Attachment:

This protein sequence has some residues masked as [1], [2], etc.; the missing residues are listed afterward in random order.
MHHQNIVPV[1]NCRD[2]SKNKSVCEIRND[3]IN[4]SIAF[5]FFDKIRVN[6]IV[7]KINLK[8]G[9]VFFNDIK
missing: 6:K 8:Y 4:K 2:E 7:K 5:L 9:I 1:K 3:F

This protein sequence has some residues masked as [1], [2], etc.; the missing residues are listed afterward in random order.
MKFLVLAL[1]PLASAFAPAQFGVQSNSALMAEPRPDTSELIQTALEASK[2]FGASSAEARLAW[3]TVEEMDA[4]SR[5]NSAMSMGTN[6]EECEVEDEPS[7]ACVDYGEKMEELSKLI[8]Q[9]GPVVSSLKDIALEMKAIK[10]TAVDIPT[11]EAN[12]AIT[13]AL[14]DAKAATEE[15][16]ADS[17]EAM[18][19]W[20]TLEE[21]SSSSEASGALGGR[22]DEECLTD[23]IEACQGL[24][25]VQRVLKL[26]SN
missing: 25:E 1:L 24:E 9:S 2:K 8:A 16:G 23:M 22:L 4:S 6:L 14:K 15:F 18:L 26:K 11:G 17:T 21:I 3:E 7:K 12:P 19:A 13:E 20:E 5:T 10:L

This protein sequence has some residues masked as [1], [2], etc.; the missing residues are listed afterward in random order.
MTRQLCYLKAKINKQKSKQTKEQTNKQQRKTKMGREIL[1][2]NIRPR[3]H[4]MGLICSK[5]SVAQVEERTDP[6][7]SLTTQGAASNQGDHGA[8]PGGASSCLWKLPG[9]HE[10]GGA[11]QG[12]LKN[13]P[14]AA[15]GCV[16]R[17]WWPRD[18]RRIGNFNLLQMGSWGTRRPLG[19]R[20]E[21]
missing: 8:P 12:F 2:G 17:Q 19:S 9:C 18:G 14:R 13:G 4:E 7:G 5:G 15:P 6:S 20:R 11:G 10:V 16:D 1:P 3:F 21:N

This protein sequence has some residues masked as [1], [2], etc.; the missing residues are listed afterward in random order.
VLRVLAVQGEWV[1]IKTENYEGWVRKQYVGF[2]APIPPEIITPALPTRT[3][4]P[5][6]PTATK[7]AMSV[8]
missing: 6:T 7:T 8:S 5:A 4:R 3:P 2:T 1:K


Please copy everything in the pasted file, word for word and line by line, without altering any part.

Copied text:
This protein sequence has some residues masked as [1], [2], etc.; the missing residues are listed afterward in random order.
MHHQNIVPV[1]NCRD[2]SKNKSVCEIRND[3]IN[4]SIAF[5]FFDKIRVN[6]IV[7]KINLK[8]G[9]VFFNDIK
missing: 6:K 8:Y 4:K 2:E 7:K 5:L 9:I 1:K 3:F

This protein sequence has some residues masked as [1], [2], etc.; the missing residues are listed afterward in random order.
MKFLVLAL[1]PLASAFAPAQFGVQSNSALMAEPRPDTSELIQTALEASK[2]FGASSAEARLAW[3]TVEEMDA[4]SR[5]NSAMSMGTN[6]EECEVEDEPS[7]ACVDYGEKMEELSKLI[8]Q[9]GPVVSSLKDIALEMKAIK[10]TAVDIPT[11]EAN[12]AIT[13]AL[14]DAKAATEE[15][16]ADS[17]EAM[18][19]W[20]TLEE[21]SSSSEASGALGGR[22]DEECLTD[23]IEACQGL[24][25]VQRVLKL[26]SN
missing: 25:E 1:L 24:E 9:S 2:K 8:A 16:G 23:M 22:L 4:S 6:L 14:K 15:F 18:L 26:K 11:G 17:T 21:I 3:E 7:K 12:P 19:A 13:E 20:E 5:T 10:L

This protein sequence has some residues masked as [1], [2], etc.; the missing residues are listed afterward in random order.
MTRQLCYLKAKINKQKSKQTKEQTNKQQRKTKMGREIL[1][2]NIRPR[3]H[4]MGLICSK[5]SVAQVEERTDP[6][7]SLTTQGAASNQGDHGA[8]PGGASSCLWKLPG[9]HE[10]GGA[11]QG[12]LKN[13]P[14]AA[15]GCV[16]R[17]WWPRD[18]RRIGNFNLLQMGSWGTRRPLG[19]R[20]E[21]
missing: 8:P 12:F 2:G 17:Q 19:S 9:C 18:G 14:R 13:G 4:E 7:G 5:G 15:P 6:S 20:R 11:G 10:V 16:D 1:P 3:F 21:N

This protein sequence has some residues masked as [1], [2], etc.; the missing residues are listed afterward in random order.
VLRVLAVQGEWV[1]IKTENYEGWVRKQYVGF[2]APIPPEIITPALPTRT[3][4]P[5][6]PTATK[7]AMSV[8]
missing: 6:T 7:T 8:S 5:A 4:R 3:P 2:T 1:K